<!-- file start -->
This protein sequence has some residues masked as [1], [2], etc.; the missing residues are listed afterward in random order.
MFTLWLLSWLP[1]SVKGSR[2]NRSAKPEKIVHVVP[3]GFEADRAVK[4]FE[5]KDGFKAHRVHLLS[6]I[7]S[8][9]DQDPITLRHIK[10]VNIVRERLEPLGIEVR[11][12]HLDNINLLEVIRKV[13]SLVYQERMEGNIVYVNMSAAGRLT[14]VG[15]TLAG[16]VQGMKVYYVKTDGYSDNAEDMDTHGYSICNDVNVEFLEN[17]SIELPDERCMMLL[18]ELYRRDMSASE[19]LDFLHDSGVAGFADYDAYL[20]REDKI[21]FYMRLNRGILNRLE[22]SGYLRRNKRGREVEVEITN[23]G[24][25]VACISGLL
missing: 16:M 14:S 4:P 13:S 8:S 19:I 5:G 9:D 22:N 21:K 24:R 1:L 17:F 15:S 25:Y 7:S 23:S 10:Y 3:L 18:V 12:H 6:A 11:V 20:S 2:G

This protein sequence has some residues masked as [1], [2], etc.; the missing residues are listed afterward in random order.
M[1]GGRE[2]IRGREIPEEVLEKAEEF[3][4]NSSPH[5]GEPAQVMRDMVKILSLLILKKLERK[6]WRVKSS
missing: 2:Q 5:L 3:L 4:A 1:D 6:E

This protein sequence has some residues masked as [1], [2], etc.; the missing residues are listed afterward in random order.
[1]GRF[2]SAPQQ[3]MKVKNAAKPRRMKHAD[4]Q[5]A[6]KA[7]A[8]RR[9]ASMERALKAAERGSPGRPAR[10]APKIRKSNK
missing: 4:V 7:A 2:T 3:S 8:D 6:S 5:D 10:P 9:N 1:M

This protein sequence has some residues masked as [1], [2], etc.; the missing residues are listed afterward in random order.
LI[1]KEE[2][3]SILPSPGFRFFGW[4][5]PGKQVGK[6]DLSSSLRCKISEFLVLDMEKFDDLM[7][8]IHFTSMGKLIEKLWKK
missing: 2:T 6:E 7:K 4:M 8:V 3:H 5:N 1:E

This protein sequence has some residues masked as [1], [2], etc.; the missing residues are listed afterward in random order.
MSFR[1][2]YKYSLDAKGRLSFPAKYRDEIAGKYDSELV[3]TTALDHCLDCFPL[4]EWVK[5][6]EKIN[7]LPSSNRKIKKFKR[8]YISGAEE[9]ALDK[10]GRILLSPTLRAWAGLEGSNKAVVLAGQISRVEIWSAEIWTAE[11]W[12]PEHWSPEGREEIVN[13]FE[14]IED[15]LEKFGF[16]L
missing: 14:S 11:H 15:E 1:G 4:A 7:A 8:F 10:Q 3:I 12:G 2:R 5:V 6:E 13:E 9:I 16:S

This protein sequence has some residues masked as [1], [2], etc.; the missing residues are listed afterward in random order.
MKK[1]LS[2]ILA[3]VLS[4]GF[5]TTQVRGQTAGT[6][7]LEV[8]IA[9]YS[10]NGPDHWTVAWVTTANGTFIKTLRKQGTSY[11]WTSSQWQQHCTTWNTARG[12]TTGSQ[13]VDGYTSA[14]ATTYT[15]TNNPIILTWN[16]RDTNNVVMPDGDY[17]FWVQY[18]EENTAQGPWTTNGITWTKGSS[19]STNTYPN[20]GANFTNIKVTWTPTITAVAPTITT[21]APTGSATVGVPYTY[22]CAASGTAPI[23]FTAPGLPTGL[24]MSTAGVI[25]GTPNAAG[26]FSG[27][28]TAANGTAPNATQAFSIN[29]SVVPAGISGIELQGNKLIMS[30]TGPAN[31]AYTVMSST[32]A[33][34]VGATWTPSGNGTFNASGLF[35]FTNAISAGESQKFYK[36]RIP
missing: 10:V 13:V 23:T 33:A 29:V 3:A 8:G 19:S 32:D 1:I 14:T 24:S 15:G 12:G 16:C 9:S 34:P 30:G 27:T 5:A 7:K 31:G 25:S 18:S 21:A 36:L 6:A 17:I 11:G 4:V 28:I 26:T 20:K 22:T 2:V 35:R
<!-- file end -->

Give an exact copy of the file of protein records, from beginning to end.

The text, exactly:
This protein sequence has some residues masked as [1], [2], etc.; the missing residues are listed afterward in random order.
MFTLWLLSWLP[1]SVKGSR[2]NRSAKPEKIVHVVP[3]GFEADRAVK[4]FE[5]KDGFKAHRVHLLS[6]I[7]S[8][9]DQDPITLRHIK[10]VNIVRERLEPLGIEVR[11][12]HLDNINLLEVIRKV[13]SLVYQERMEGNIVYVNMSAAGRLT[14]VG[15]TLAG[16]VQGMKVYYVKTDGYSDNAEDMDTHGYSICNDVNVEFLEN[17]SIELPDERCMMLL[18]ELYRRDMSASE[19]LDFLHDSGVAGFADYDAYL[20]REDKI[21]FYMRLNRGILNRLE[22]SGYLRRNKRGREVEVEITN[23]G[24][25]VACISGLL
missing: 16:M 14:S 4:P 13:S 8:S 19:I 5:G 9:D 22:N 21:K 24:R 1:L 17:F 15:S 25:Y 7:S 23:S 10:Y 3:L 18:V 12:H 6:A 11:V 20:S 2:G

This protein sequence has some residues masked as [1], [2], etc.; the missing residues are listed afterward in random order.
M[1]GGRE[2]IRGREIPEEVLEKAEEF[3][4]NSSPH[5]GEPAQVMRDMVKILSLLILKKLERK[6]WRVKSS
missing: 2:Q 5:L 3:L 4:A 1:D 6:E

This protein sequence has some residues masked as [1], [2], etc.; the missing residues are listed afterward in random order.
[1]GRF[2]SAPQQ[3]MKVKNAAKPRRMKHAD[4]Q[5]A[6]KA[7]A[8]RR[9]ASMERALKAAERGSPGRPAR[10]APKIRKSNK
missing: 4:V 7:A 2:T 3:S 8:D 6:S 5:D 10:P 9:N 1:M

This protein sequence has some residues masked as [1], [2], etc.; the missing residues are listed afterward in random order.
LI[1]KEE[2][3]SILPSPGFRFFGW[4][5]PGKQVGK[6]DLSSSLRCKISEFLVLDMEKFDDLM[7][8]IHFTSMGKLIEKLWKK
missing: 2:T 6:E 7:K 4:M 8:V 3:H 5:N 1:E

This protein sequence has some residues masked as [1], [2], etc.; the missing residues are listed afterward in random order.
MSFR[1][2]YKYSLDAKGRLSFPAKYRDEIAGKYDSELV[3]TTALDHCLDCFPL[4]EWVK[5][6]EKIN[7]LPSSNRKIKKFKR[8]YISGAEE[9]ALDK[10]GRILLSPTLRAWAGLEGSNKAVVLAGQISRVEIWSAEIWTAE[11]W[12]PEHWSPEGREEIVN[13]FE[14]IED[15]LEKFGF[16]L
missing: 14:S 11:H 15:E 1:G 4:A 7:A 8:F 10:Q 3:I 12:G 2:R 5:V 6:E 13:E 9:I 16:S

This protein sequence has some residues masked as [1], [2], etc.; the missing residues are listed afterward in random order.
MKK[1]LS[2]ILA[3]VLS[4]GF[5]TTQVRGQTAGT[6][7]LEV[8]IA[9]YS[10]NGPDHWTVAWVTTANGTFIKTLRKQGTSY[11]WTSSQWQQHCTTWNTARG[12]TTGSQ[13]VDGYTSA[14]ATTYT[15]TNNPIILTWN[16]RDTNNVVMPDGDY[17]FWVQY[18]EENTAQGPWTTNGITWTKGSS[19]STNTYPN[20]GANFTNIKVTWTPTITAVAPTITT[21]APTGSATVGVPYTY[22]CAASGTAPI[23]FTAPGLPTGL[24]MSTAGVI[25]GTPNAAG[26]FSG[27][28]TAANGTAPNATQAFSIN[29]SVVPAGISGIELQGNKLIMS[30]TGPAN[31]AYTVMSST[32]A[33][34]VGATWTPSGNGTFNASGLF[35]FTNAISAGESQKFYK[36]RIP
missing: 10:V 13:V 23:T 33:A 29:V 3:A 8:G 19:S 32:D 1:I 14:T 24:S 15:G 12:G 16:C 9:S 34:P 30:G 27:T 5:A 7:K 31:G 25:S 18:S 21:A 36:L 6:A 17:I 11:G 4:V 28:I 26:T 20:K 22:T 2:V 35:R